What is braising?

Braising uses a combination of searing and simmering to cook tough cuts of meat, mainly beef and pork, leaving them juicy and tender. It is also suited for mature poultry and fibrous vegetables such as carrot, celery and leeks. 

If you are unsure about the cuts used for braising, remember this simple rule – “most exercised part of the animal is used for braising”.

Here is the list:

Beef: shank, chuck, brisket, oxtail
Poultry: Thighs, legs
Pork: Shoulders, rib, belly, butt
Lamb: Shoulder, breast, shank, legs
Veal: Shank, breast, shoulder

Searing the meat using butter or oil at high temperature is the first step in braising. The surface fats, protein, and sugar in the meat react and give a rich brown color, adding the essential flavor. The meat is kept aside to sear other flavoring ingredients-garlic, onion, carrot, celery. A braising liquid - stock or water, along with the acidic ingredient- tomatoes, vinegar, lime, beer or wine is added to speed up the protein breakdown in the meat. The meat is put back in, covered with a tight lid and slowly cooked for 1 hour or more till the meat is fork tender. The braising liquid should reach the level of the meat without submerging. By reducing the liquid, you can use it as a sauce while serving.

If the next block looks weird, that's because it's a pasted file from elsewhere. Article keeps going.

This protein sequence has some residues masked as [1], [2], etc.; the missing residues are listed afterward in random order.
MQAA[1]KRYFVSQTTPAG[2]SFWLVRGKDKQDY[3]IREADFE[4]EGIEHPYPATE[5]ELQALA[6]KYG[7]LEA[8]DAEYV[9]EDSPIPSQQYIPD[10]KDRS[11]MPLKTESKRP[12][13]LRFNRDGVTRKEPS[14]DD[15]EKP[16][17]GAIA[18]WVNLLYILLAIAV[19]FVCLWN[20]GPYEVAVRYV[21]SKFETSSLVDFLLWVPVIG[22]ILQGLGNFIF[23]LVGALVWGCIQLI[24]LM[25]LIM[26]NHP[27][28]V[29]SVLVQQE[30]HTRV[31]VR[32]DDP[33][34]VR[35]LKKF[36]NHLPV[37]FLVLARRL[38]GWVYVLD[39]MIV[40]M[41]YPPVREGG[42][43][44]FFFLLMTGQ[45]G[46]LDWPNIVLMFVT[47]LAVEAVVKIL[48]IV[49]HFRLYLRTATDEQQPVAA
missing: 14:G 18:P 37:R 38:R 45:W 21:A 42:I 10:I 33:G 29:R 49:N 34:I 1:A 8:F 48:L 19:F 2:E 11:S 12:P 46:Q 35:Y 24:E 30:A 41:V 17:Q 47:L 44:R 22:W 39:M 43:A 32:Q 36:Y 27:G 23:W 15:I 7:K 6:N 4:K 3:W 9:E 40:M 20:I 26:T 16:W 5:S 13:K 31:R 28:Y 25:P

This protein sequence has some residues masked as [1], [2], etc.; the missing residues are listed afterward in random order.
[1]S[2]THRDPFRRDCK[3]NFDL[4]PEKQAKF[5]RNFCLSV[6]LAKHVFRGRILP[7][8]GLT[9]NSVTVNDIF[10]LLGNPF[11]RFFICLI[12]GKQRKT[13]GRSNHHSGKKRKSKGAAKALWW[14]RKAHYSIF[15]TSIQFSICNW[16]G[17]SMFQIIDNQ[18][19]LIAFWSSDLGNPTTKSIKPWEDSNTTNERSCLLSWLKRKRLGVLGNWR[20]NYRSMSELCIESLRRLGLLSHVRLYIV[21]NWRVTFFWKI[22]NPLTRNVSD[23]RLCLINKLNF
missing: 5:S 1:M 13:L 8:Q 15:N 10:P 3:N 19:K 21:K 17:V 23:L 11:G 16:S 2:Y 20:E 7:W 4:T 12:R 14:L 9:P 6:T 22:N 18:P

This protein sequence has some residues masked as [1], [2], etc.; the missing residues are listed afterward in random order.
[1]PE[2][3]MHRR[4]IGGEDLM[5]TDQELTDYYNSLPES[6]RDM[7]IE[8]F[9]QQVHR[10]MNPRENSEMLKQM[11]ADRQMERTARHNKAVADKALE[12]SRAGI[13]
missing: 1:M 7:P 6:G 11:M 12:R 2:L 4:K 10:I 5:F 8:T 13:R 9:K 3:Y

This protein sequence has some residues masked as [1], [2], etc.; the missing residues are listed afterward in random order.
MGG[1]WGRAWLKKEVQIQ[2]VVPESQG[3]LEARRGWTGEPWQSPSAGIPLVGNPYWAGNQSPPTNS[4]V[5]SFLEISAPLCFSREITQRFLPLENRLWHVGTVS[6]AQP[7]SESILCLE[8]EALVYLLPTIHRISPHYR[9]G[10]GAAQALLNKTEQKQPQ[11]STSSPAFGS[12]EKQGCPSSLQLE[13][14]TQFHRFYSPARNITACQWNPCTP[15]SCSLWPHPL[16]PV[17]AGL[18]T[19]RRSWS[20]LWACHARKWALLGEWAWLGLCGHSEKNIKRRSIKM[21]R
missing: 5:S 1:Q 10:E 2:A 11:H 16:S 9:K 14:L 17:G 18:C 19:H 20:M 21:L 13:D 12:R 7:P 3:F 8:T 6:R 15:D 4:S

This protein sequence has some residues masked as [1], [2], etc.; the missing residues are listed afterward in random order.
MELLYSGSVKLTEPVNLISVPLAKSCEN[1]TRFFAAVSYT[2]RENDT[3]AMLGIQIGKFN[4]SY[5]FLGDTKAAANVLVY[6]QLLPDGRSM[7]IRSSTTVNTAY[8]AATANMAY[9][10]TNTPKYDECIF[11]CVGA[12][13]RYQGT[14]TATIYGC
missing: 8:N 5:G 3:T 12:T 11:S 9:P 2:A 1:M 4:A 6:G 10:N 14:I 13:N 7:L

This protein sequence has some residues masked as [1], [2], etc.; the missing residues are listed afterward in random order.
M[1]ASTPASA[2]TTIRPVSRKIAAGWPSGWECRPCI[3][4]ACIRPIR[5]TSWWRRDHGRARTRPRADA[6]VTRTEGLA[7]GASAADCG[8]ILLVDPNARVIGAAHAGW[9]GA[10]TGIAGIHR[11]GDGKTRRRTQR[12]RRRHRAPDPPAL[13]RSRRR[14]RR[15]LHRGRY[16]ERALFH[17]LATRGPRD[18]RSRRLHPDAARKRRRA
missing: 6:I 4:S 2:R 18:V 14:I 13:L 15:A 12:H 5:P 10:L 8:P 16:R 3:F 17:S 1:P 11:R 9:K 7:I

Lighter beer goes well with the pork; darker beer for beef and Cider alcohol in combination with cider vinegar gives great flavor for poultry and pork. Dry wine, when added with stock or water, gives the required acidity and balance for the dish. Other ingredients that can add flavor to the dish are mushrooms, ginger, lemongrass, bay leaf, peppercorns, sage, thyme, and rosemary. 

The combination of moisture, heat and longer simmering time is responsible for the conversion of collagen in the muscle tissues to gelatin giving meat its soft texture; a characteristic of braising. The meat is cooked using a conventional oven at 300 ºF or over the stovetop at low heat in a crockpot, pressure cooker or Dutch oven.

Braising is an economical cooking method. For one, tough cuts of meat used for braising are cheap, the ingredients are few and since we use a one-pot cooking method, it saves hard labor in the kitchen giving ample time to carry out other tasks. 

Examples of braising: Pot roast, lamb shanks, coq au vin, Indian beef curry.